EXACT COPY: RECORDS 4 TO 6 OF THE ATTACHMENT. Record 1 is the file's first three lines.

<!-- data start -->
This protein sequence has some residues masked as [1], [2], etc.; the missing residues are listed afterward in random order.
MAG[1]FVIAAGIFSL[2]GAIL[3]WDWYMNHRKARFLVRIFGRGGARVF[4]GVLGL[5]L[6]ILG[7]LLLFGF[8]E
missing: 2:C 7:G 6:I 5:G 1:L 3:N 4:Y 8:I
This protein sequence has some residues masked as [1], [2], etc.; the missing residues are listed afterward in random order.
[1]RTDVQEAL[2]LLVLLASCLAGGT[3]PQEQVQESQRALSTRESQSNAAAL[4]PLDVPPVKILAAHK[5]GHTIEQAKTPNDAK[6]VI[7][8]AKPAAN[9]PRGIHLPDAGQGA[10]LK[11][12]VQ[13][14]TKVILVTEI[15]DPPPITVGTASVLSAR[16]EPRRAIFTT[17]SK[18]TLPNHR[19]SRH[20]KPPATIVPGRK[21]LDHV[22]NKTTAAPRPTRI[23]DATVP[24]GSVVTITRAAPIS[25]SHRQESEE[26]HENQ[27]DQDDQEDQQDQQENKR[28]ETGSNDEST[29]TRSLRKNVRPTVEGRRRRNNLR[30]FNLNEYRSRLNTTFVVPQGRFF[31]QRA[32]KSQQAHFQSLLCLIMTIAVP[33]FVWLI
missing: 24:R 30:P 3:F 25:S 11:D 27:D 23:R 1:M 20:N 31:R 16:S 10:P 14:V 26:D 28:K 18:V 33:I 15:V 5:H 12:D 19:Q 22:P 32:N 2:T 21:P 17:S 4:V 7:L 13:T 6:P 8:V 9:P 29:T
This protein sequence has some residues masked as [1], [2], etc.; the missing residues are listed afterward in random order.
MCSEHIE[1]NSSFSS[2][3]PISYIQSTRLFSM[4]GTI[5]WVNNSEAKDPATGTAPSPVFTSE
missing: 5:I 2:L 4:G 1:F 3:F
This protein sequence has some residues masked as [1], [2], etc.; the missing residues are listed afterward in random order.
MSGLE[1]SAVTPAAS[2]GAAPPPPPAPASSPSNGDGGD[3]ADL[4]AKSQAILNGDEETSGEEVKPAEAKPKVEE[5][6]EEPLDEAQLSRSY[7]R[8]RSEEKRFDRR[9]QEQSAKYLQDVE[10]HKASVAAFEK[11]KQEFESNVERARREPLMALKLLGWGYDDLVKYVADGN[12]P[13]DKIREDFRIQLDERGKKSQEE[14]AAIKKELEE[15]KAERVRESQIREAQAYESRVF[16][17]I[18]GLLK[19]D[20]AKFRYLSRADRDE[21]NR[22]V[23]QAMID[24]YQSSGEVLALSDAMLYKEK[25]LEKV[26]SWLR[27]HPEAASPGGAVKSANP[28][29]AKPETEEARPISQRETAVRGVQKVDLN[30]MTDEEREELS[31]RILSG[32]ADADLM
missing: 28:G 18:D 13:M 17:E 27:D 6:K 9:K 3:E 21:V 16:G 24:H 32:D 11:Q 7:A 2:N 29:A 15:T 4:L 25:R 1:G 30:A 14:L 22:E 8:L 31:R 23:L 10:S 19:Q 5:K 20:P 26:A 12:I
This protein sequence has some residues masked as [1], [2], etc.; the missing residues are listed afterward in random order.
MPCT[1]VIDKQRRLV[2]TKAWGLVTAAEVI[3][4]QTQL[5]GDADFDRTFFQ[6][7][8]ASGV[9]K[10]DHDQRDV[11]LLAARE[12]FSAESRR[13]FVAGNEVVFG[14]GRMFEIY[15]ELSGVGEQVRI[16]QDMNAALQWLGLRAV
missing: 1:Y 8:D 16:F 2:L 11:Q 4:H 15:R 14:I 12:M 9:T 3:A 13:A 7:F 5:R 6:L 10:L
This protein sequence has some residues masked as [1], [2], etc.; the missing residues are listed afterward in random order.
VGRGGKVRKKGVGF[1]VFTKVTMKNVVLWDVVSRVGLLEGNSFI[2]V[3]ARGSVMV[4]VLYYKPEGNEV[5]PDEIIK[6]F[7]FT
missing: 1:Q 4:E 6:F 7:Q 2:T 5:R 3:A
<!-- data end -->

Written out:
This protein sequence has some residues masked as [1], [2], etc.; the missing residues are listed afterward in random order.
MSGLE[1]SAVTPAAS[2]GAAPPPPPAPASSPSNGDGGD[3]ADL[4]AKSQAILNGDEETSGEEVKPAEAKPKVEE[5][6]EEPLDEAQLSRSY[7]R[8]RSEEKRFDRR[9]QEQSAKYLQDVE[10]HKASVAAFEK[11]KQEFESNVERARREPLMALKLLGWGYDDLVKYVADGN[12]P[13]DKIREDFRIQLDERGKKSQEE[14]AAIKKELEE[15]KAERVRESQIREAQAYESRVF[16][17]I[18]GLLK[19]D[20]AKFRYLSRADRDE[21]NR[22]V[23]QAMID[24]YQSSGEVLALSDAMLYKEK[25]LEKV[26]SWLR[27]HPEAASPGGAVKSANP[28][29]AKPETEEARPISQRETAVRGVQKVDLN[30]MTDEEREELS[31]RILSG[32]ADADLM
missing: 28:G 18:D 13:M 17:E 27:D 6:K 9:K 3:E 21:V 16:G 24:H 32:D 11:Q 7:A 2:N 29:A 15:T 4:L 25:R 1:G 30:A 14:L 22:E 8:L 31:R 23:L 10:S 19:Q 5:K 20:P 26:A 12:I
This protein sequence has some residues masked as [1], [2], etc.; the missing residues are listed afterward in random order.
MPCT[1]VIDKQRRLV[2]TKAWGLVTAAEVI[3][4]QTQL[5]GDADFDRTFFQ[6][7][8]ASGV[9]K[10]DHDQRDV[11]LLAARE[12]FSAESRR[13]FVAGNEVVFG[14]GRMFEIY[15]ELSGVGEQVRI[16]QDMNAALQWLGLRAV
missing: 1:Y 8:D 16:F 2:L 11:Q 4:H 15:R 14:I 12:M 9:T 3:A 13:A 7:F 5:R 6:L 10:L
This protein sequence has some residues masked as [1], [2], etc.; the missing residues are listed afterward in random order.
VGRGGKVRKKGVGF[1]VFTKVTMKNVVLWDVVSRVGLLEGNSFI[2]V[3]ARGSVMV[4]VLYYKPEGNEV[5]PDEIIK[6]F[7]FT
missing: 1:Q 4:E 6:F 7:Q 2:T 5:R 3:A